More than a decade later, however, Lonardi and others question the extent to which the law is being used to keep information secret, and who is watching out for abuse.
Critics of the law said it gives companies nearly unabated power to conceal information they don’t want in the public domain. It is reminiscent, some said, of the oil and gas industry’s efforts in Pennsylvania to prevent doctors from telling patients if their blood results showed signs of fracking exposure, known as the “medical gag rule.”
The law also precludes local, state, and federal emergency planning agencies from sharing with each other or the public any information marked confidential when trying to understand the risk of an accident. Even in an active emergency this information can’t be shared with other state agencies, the Public Utility Commission has said.
Former Chester County Commissioner Kathi Cozzone said communication between various levels of government, the company, and the public has been awful. Cozzone said it took months to obtain safety information from Sunoco, which at first provided the county with heavily redacted documents. More information was released only after county officials signed nondisclosure agreements, and the information was still incomplete, she said.
At a state House committee hearing in summer 2019, Metro acknowledged the act is restrictive and said the agency does not have the resources to check if utility companies are appropriately designating information as confidential. There have been instances where information was improperly sealed, he said.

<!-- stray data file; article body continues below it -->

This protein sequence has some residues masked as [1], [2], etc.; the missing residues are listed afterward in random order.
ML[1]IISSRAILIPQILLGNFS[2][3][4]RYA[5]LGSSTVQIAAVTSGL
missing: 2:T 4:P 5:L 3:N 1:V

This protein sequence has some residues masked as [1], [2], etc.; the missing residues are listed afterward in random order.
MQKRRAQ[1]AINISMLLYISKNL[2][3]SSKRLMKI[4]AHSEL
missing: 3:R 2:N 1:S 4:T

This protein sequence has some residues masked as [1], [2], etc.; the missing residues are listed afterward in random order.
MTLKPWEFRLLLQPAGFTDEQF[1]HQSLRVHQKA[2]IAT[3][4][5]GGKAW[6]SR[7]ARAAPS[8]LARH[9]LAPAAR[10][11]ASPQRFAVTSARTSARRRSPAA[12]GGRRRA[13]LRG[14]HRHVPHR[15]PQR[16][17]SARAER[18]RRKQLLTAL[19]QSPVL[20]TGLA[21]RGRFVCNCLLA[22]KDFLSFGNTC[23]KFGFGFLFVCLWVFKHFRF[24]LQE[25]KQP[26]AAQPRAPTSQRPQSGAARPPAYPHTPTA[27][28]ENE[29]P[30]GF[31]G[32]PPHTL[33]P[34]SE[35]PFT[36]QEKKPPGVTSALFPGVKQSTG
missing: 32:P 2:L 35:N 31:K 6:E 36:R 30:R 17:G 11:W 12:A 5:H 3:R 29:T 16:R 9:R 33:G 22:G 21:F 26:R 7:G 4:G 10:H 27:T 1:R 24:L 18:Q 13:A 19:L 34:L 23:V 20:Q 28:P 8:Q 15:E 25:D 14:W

State law requires the utility commission to track documents marked as confidential. But when asked by Spotlight PA how many documents have been deemed secret since the law was enacted, the commission said it would be too burdensome for the agency to find out, and would require someone to count the documents by hand.
In one case involving a small leak of the Mariner East pipeline, all technical records — thousands of documents — had been marked confidential by the utility.
Rep. Carolyn Comitta (D., Chester) has proposed repealing the law, though her bill has stalled in committee.
“The goal was not to prevent good people from sharing information and trying to keep people safe,” she said in an interview. “The goal was not to prevent agencies from sharing information.”
Legislation that would keep the law intact but allow the Public Utility Commission to share more information with counties, introduced by Sen. Tom Killion (R., Chester), is awaiting consideration in the Senate.